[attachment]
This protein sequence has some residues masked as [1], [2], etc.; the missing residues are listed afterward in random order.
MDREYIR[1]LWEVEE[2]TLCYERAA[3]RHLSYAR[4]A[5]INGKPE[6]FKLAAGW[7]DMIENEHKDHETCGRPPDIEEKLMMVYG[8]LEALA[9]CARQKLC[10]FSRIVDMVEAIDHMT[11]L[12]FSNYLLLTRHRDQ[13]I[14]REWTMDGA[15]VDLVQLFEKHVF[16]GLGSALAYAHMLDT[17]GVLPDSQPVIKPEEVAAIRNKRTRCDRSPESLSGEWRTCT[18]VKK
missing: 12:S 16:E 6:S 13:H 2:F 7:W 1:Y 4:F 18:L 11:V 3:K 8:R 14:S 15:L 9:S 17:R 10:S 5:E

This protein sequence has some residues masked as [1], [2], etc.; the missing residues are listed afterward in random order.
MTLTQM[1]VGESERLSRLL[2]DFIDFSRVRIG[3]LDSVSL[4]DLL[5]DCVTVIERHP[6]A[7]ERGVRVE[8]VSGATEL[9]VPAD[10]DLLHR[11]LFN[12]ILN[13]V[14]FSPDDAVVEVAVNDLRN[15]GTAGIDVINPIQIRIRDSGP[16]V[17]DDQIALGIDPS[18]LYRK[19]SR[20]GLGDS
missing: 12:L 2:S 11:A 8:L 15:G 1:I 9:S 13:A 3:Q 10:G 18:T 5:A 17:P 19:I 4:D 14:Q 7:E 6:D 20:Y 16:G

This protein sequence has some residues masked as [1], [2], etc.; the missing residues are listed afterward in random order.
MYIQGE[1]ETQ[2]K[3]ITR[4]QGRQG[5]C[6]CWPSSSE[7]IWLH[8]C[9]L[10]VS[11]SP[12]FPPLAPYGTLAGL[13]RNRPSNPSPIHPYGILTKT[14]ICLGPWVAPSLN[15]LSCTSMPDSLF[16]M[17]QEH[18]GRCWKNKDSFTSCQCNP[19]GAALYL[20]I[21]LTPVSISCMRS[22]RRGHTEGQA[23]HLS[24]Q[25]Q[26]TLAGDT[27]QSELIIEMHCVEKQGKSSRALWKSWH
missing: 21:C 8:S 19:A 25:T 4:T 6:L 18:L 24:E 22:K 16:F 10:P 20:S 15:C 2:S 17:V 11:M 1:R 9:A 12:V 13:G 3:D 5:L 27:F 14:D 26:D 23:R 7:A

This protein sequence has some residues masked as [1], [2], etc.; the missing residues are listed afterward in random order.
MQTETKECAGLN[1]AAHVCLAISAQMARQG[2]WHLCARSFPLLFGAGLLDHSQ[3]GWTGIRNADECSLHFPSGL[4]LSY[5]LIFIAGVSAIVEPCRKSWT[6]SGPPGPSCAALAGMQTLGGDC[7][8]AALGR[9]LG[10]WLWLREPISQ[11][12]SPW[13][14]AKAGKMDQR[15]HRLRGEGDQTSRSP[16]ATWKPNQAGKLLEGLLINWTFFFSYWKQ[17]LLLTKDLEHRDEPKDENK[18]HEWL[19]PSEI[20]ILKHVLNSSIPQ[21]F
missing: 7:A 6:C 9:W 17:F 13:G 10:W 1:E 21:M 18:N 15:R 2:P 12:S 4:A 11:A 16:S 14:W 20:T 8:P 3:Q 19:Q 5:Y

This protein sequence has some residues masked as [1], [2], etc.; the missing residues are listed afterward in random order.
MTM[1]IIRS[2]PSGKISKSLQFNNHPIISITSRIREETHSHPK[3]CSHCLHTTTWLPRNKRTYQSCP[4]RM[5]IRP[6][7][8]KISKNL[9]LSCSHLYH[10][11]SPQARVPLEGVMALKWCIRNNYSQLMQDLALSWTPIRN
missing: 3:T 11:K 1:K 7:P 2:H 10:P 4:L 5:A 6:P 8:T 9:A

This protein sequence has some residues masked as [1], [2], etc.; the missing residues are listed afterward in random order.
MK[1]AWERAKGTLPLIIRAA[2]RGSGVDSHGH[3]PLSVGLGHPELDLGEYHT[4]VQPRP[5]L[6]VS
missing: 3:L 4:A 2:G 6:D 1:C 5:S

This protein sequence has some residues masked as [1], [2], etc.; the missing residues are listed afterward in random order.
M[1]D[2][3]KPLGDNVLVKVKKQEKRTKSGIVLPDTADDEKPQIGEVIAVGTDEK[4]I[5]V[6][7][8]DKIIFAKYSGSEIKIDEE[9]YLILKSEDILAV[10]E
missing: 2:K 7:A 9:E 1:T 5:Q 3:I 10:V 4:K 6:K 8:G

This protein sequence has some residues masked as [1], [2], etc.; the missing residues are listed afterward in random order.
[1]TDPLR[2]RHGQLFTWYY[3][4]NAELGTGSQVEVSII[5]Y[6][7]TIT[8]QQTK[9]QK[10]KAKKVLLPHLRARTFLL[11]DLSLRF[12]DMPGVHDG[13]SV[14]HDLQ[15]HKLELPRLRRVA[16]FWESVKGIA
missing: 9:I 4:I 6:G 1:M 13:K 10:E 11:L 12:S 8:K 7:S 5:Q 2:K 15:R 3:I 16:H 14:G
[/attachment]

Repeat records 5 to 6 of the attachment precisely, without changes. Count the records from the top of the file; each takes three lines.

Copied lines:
This protein sequence has some residues masked as [1], [2], etc.; the missing residues are listed afterward in random order.
MTM[1]IIRS[2]PSGKISKSLQFNNHPIISITSRIREETHSHPK[3]CSHCLHTTTWLPRNKRTYQSCP[4]RM[5]IRP[6][7][8]KISKNL[9]LSCSHLYH[10][11]SPQARVPLEGVMALKWCIRNNYSQLMQDLALSWTPIRN
missing: 3:T 11:K 1:K 7:P 2:H 10:P 4:L 5:A 6:P 8:T 9:A

This protein sequence has some residues masked as [1], [2], etc.; the missing residues are listed afterward in random order.
MK[1]AWERAKGTLPLIIRAA[2]RGSGVDSHGH[3]PLSVGLGHPELDLGEYHT[4]VQPRP[5]L[6]VS
missing: 3:L 4:A 2:G 6:D 1:C 5:S